At a loss for what to do, Jessee I think it was gave Leonard the idea to ask me. I was practically a Duhk anyhow since we’d known one another for so long, and I knew almost all the songs pretty well anyway. So he called me up and asked me to fill in for Jessee.
I was flattered and thrilled to take on the challenge. I was very nervous mind you – they sing several different songs in French, because they’re all bi-lingual up there of course, however me…I took Spanish all through high school and college…French was a just a beautiful sounding jibber jabber to me. However, I pulled it off, and had a great time doing it.
It was so wild to be up there with them, but at the same time felt completely natural. That was probably a favorite musical moment too – come to think of it…it was magic. The band isn’t touring and has no plans to record anytime soon.
So I have no plans with them right now.
What are you listening to right now, and what artists are inspiring you?
Let’s see…Jamie Lidell, Shovels & Rope, Cee-Lo, Electric Guest, Seth Walker, Alabama Shakes, Mavis Staples, Chic Gamine, Imaginary Cities, I recently just caught a set from a local band called The Critters, and I thought they were really fun and high energy, definitely inspiring to smile and be silly. Sarah and Christian Dugas are also in the process of preproduction for their first solo full length record follow up to their EP release last year. I’m telling you…their new songs are pretty sick and nasty…they always inspire me because they work really hard at what they do, and they really love it.
Nothing is more inspiring than seeing your friends grow and love their craft. I have so much respect for those two. Then I just got a record player and my bf and I have been getting into records a lot, so we’ve been listening to a lot of Stevie Wonder, Jack White, Ricki Lee Jones, Neil Young, The Who, Ella Fitzgerald, The Beatles, Fatz Domino, Blue Oyster Cult, Violent Femmes, Tal Farlow, etc. on vinyl.
There’s really nothing like listening to records. You can’t really skip a track if you don’t want to listen to it, or if you get bored. I mean you can, but it’s more of a hassle. Records are better for my ADD mind…they make me want to try and appreciate each track they way it was intended.
It slows you down a bit, which is a great thing in this day and age.
We met working for a charity event raising money for the Asheville Art Council in North Carolina, where you reside. How important is it for you to give back to your community and what are some of your favorite philanthropic ventures?
I feel like without community, you have nothing. Thus, being there for each other, and rooting each other on is critical. Aside from trying to buy local and doing the farmers market regularly, I also locally support and have ties with The Literacy Council of Buncombe County, Leaf In Schools And Streets, The WILD Foundation, Manna Foodbank, Joyful Noise, etc.
On a more national level, I am tied in a couple different Veterans programs called Operation Music Aid, and Soldiers Angels. Operation Music Aid is a really cool program that donates instruments to wounded soldiers to aid in the rehabilitation process.
I am not a fan of war, and I’m definitely not a fan of the effects it has on human beings who are thrown back into society after serving time for our country in brutal war zones. I feel that music not only can help in aiding the physical healing process, but most importantly, the mental healing process.
Music is based on feeling and emotion for me personally. I appreciate what Operation Music Aid is trying to do for our wounded soldiers and veterans of war. Soldiers Angels is really cool because it’s ongoing, and gives people the option to adopt a soldier, send care packages and letters, etc. There are plenty of soldiers who don’t have a family at home to remind them that they are loved and appreciated. Soldiers Angels remedies that.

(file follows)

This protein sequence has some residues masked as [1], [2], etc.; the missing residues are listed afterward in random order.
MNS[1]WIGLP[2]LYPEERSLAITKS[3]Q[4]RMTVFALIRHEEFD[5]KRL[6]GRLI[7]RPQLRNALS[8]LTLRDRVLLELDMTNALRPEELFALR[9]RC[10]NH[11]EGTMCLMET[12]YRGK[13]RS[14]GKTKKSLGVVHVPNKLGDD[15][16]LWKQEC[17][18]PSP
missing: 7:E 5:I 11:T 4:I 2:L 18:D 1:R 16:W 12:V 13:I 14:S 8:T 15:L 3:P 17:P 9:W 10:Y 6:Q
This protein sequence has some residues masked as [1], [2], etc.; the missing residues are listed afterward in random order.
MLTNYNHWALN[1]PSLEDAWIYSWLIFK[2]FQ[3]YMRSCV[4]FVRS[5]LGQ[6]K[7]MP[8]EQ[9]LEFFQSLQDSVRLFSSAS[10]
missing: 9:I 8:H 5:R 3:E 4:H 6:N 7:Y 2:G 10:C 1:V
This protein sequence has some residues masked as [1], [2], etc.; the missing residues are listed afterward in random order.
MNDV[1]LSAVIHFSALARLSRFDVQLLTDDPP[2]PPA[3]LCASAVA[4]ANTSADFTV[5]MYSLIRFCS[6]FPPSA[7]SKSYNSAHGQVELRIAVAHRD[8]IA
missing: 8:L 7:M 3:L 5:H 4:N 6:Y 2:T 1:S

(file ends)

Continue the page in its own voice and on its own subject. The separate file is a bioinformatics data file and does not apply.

Not only that, I think it is a beautiful thing to send words of encouragement to soldiers far from home, to make them feel that what they’re doing is not in vain, and appreciated. Another organization I support is Music programs for kids in public schools. There has been so many funding cuts, that I almost find it hard to believe.
Kids need and deserve music and the arts in their lives just as much as they need math and science in my opinion. A friend of mine works for a group called The Intonation Music Workshop, based in Chicago. I wish I had been able to have something like this at my school when I was in middle school!
They do great things. I think that the music community is vast and special, and I feel blessed to be a part of it.
You have been a touring musician for sometime, what advice do have for up and coming singer songwriters?
To educate themselves on the business side. It’s one thing to be a truly talented wordsmith/singer that makes good music, it’s a whole different thing to be able to have a clear and focused understanding of how the industry and business sides operate and function. You really have to be a proactive person, willing to “Do it Yourself”. If you can be good at both, you are half-way there.
The rest depends on timing and luck in my opinion. For some people, luck is everything. And good for those people. But to be successful at what you do, you have to assume that you have no luck, thus hopefully making yourself earn your keep, and hold your own amongst a sea full of people trying to do the exact same thing.
The music industry has definitely shifted, and “DIY” has taken over. Thus if you’re not willing to do things yourself, and remain as consistent as you can, you might as well accept it as a hobby instead of a career. It’s a hard road, and you never really realize how hard until you are already half-way down the road I guess.
I guess it just depends on how hungry you are. Patience, hard work, and showing respect for your fellow musicians are three good things to remember in general. Keeping a thick skin is good, as long as you don’t lose site of your own joy.
If you know it’s what you’re meant to do, don’t give up on it, but at the same time, don’t try to force it. Trust in the universe if it’s something you know you’re meant to do. And be willing to shift and move with the journey it takes you on.
That’s probably the best advice I could pass on.